Mobilizations against the Lenya National Park have emerged and are led by the CAT alliance who insists the plans “must not go forward without the Free Prior Informed Consent of the local people” [1]. To secure prospects for future peace, the civil society groups demand that all large-scale protected area plans must be halted, until ”a comprehensive peace deal is signed, laws and policies respect customary tenure rights, and the right of return to Internally Displaced People (IDPs) and refugees has been guaranteed” [1, page 5]. 

Roughly about 80% of the world’s biodiversity lies in indigenous territories [7] and many studies suggest that a key way to protect it is by securing indigenous people’s tenure claims [see e.g. 8,9]. Instead of a top-down large-scale conservation approach driven by international conservation organizations, groups call for a conservation approach centred and led by indigenous people and their cultural practices that have maintained biodiversity for centuries (see proposed alternatives, below). 

Basic Data

Name of conflict:Lenya National Park (proposed) on Karen indigenous lands, Tanintharyi region, Myanmar
State or province:Tanintharyi
Location of conflict:Pyi Gi Man Daing sub.township, Bokpyin Township, Kawthaung District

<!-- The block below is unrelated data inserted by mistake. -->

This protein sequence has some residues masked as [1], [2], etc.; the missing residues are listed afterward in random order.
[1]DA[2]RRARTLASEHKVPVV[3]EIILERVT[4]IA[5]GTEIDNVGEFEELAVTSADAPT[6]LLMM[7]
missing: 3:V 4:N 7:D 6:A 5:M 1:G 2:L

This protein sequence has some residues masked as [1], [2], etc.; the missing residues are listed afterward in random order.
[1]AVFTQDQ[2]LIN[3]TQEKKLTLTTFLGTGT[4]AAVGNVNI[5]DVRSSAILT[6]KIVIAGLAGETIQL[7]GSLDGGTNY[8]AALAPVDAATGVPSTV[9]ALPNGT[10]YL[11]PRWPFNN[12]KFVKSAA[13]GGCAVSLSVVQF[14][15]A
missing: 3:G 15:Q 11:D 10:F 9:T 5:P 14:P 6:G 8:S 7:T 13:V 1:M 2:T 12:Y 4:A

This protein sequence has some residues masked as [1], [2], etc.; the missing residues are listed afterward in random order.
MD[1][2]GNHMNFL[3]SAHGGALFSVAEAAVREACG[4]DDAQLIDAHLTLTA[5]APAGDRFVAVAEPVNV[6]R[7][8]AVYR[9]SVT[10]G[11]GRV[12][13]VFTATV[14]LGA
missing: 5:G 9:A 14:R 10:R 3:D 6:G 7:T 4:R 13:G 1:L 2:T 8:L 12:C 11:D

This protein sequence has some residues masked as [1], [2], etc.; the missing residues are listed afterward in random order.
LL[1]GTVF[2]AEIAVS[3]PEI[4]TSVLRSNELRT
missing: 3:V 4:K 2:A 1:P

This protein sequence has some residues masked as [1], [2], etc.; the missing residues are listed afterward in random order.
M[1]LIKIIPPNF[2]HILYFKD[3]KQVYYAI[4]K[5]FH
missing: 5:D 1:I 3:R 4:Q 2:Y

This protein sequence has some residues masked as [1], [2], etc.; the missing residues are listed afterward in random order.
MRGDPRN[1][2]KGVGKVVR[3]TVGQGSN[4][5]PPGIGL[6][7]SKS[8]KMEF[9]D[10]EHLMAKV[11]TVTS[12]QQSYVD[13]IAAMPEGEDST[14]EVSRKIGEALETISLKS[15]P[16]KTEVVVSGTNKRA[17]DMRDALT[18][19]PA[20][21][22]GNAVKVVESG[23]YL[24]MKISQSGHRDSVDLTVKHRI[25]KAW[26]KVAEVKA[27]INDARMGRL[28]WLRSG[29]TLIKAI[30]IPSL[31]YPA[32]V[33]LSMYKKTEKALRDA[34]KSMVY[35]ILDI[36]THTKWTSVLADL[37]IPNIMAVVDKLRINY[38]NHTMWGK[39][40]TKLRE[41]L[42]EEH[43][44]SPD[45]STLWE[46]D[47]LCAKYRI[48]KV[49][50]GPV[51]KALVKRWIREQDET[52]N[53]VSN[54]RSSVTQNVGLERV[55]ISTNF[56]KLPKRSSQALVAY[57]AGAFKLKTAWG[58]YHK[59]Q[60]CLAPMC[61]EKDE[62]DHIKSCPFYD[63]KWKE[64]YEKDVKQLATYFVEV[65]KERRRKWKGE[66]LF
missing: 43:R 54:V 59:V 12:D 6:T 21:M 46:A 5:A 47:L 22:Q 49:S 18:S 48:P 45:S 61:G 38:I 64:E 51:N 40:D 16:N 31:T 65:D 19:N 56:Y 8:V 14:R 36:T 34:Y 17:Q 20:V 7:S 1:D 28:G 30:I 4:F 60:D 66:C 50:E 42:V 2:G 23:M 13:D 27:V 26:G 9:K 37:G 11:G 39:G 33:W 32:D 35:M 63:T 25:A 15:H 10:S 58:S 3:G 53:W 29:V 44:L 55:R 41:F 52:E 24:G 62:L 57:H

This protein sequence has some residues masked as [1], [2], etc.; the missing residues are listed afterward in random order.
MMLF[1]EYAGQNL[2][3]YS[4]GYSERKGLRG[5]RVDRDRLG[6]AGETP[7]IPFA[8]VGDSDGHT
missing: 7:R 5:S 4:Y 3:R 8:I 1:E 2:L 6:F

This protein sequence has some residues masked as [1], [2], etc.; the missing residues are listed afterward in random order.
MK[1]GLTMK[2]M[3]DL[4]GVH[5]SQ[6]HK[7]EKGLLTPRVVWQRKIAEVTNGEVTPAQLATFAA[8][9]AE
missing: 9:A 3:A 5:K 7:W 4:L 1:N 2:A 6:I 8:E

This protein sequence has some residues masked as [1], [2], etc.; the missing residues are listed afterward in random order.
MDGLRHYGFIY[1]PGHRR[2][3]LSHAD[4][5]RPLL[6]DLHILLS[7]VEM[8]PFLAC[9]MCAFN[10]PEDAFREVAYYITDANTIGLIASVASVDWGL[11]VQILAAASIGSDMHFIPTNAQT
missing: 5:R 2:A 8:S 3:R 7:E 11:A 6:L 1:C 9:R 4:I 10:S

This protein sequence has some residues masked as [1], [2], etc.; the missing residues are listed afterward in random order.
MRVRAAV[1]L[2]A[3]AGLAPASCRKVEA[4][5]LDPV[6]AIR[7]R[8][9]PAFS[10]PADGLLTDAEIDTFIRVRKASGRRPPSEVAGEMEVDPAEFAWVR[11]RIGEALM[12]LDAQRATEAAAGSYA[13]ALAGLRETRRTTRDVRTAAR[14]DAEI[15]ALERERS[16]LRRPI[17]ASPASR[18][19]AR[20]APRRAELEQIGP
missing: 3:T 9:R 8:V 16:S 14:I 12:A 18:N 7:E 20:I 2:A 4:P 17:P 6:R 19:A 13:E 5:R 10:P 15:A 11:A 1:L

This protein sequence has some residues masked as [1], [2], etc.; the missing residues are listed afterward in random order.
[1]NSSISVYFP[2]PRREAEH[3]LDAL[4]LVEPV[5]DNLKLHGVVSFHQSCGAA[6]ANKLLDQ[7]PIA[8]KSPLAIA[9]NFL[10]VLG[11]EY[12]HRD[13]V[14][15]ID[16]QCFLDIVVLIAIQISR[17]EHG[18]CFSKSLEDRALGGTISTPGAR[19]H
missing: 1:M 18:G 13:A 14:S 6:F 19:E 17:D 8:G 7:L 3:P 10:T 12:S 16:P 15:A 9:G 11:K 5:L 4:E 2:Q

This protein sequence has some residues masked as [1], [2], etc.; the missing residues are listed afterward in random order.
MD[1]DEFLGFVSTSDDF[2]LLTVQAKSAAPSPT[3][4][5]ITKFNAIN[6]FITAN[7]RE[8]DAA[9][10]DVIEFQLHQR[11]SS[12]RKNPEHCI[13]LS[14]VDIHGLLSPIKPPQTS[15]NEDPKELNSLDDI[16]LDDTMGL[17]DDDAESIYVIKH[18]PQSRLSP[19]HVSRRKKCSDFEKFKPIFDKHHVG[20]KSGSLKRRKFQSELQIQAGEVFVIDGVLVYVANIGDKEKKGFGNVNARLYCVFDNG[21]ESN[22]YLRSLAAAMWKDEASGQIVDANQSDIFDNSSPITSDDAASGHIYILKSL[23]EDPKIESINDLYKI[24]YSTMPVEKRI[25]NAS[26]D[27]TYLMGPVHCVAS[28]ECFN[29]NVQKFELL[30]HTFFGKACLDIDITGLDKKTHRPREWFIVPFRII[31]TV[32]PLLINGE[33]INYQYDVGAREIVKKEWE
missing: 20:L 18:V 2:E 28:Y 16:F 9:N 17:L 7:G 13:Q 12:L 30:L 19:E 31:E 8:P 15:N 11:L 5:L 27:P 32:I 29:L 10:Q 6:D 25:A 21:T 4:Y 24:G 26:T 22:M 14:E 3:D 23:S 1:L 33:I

Accuracy of locationHIGH (Local level)

Source of Conflict

Type of conflict. 1st level:Biodiversity conservation conflicts
Type of conflict. 2nd level:Land acquisition conflicts
Establishment of reserves/national parks
Specific commodities:Land
Ecosystem Services

Project Details and Actors

Project details

According to the report released by CAT [1], the Lenya National Park proposed in 2002 covers an area of 436,480 acres (ca. 177,000 ha). The extension proposed in 2004 covers an additional 265,600 acres (ca. 107,000 ha). Altogether, the proposed Lenya National Park would cover 702,080 acres (ca. 284,000 ha) [1, see also 5]. Currently, the plans have not been further developed and the governmental protection level is only partial (for example tree logging and large plantation concessions were granted by the government in the area) [5]. The Lenya National Park is classified by IUCN as a category II park [5].